William A. Goethel

Major W. Goethel Runs Leave Club
BRUSSELS--This Belgian capital has now become almost as important a leave center for American combat soldiers as Paris.

Brussels' smartest peacetime hotel, the Metropole, has become the mecca for Americans, as well as British, Canadian, Belgian, and Polish frontline troops. It has already proved, not only that an Allied club can work, but that it is valuable in helping the different nationalities to know one another.

Major William Goethel, Eau Claire, WI is director of the club.


Major Goethel in Infantry at Invasion Base
HEADQUARTERS, EUROPEAN THEATER OF OPERATIONS— Approach of D-Day—Invasion Day—finds United States Army Infantrymen in the United Kingdom, undergoing the toughest, most realistic maneuvers.

Many of the "footsloggers," the men who will have to wrest Nazi-held Europe foot-by-foot and mile-by-mile, are attending special schools. Final phase of these schools takes the form of a patrol mission through a 10-acre tract of "enemy-infested" territory that includes virtually every type of terrain known to England—dense woodland, barren moors and steep, rocky slopes.

First, they pass through a forest, reeking with tear gas. Then, to make sure the soldiers avail themselves of natural cover, concealed snipers fan the area with live fire.

Farther on, the men pass through a mined field, each mine containing sufficient TNT to cause plenty of harm if they are not handled properly. The men's orders are to neutralize the mines.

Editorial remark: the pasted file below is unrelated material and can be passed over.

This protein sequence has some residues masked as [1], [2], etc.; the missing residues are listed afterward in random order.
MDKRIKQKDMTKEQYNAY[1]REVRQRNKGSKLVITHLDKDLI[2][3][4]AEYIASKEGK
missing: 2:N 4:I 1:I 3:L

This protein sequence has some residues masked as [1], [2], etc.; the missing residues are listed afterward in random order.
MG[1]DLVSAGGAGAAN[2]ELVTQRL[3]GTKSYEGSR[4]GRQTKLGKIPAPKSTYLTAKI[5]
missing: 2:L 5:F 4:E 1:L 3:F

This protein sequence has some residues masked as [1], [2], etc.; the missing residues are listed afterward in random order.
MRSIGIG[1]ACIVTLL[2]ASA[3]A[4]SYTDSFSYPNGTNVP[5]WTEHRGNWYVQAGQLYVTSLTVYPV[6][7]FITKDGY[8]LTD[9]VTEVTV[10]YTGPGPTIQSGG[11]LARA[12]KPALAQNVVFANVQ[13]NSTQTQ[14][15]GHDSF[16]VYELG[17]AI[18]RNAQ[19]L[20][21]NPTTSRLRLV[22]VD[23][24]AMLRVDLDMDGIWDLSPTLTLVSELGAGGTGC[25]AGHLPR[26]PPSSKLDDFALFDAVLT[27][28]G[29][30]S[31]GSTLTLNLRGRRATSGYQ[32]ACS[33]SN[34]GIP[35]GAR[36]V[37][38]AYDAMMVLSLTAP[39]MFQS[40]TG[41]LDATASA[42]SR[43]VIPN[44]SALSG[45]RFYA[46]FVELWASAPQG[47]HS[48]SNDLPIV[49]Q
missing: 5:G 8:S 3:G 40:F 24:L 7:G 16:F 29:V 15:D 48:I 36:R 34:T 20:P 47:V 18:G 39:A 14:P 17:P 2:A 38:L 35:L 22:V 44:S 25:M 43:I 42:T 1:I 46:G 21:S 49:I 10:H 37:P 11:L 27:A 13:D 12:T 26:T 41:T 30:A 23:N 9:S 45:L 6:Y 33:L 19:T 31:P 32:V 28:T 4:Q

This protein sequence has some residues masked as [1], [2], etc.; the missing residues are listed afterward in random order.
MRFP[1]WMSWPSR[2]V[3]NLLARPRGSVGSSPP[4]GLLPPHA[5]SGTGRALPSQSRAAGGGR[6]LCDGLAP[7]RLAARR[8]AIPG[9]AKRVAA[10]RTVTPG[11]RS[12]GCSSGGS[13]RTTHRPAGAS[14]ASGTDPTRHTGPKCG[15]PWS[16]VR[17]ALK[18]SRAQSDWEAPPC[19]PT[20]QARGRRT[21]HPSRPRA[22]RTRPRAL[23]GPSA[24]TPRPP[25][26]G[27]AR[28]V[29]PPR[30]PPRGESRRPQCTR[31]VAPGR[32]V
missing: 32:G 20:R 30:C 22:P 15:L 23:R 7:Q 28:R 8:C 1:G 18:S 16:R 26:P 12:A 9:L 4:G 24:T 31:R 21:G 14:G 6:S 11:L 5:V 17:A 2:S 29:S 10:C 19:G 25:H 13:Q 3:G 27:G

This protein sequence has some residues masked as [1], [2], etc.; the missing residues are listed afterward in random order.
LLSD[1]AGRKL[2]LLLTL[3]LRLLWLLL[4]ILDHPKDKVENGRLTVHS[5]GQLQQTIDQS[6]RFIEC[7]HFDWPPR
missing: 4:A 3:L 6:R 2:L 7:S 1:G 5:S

They are "groggy" by the time they reach a group of buildings ingeniously rigged with booby traps. Mantel clocks, wired with explosives, false floorboards, and all the other hazards one would encounter in a house "abandoned" by the enemy await them here. As before, their orders are to neutralize as many traps as possible. The first few go off with a nerve-shattering roar but, after a while, the men get the hang of it and do a good "house-cleaning" job.

Among the men in this Infantry unit are Major William A. Goethel, 29, 1441 Sherwin Avenue, and Sergeant Arthur E. Meyer, 710 Hobart Street, Eau Claire; Private  Linus L. Maier, 24, Arcadia; Sergeant Philip E. Highum, 25, Birchwood; Private Paul W. Hilliard, 24, Mondovi; and Sergeant John M. Harvey, 27, Route 2, Washburn.


Written by Harold (Diz) Kronenberg

William A. Goethel was co-owner of Chippewa Valley Sporting Goods on Hastings Way. Before the war, he played football at North Dakota University. His stepson, Bill Lowe, was an outstanding football player for the University of Wisconsin-Madison; he held the record for the longest touchdown, catching the ball and running the entire distance for the score.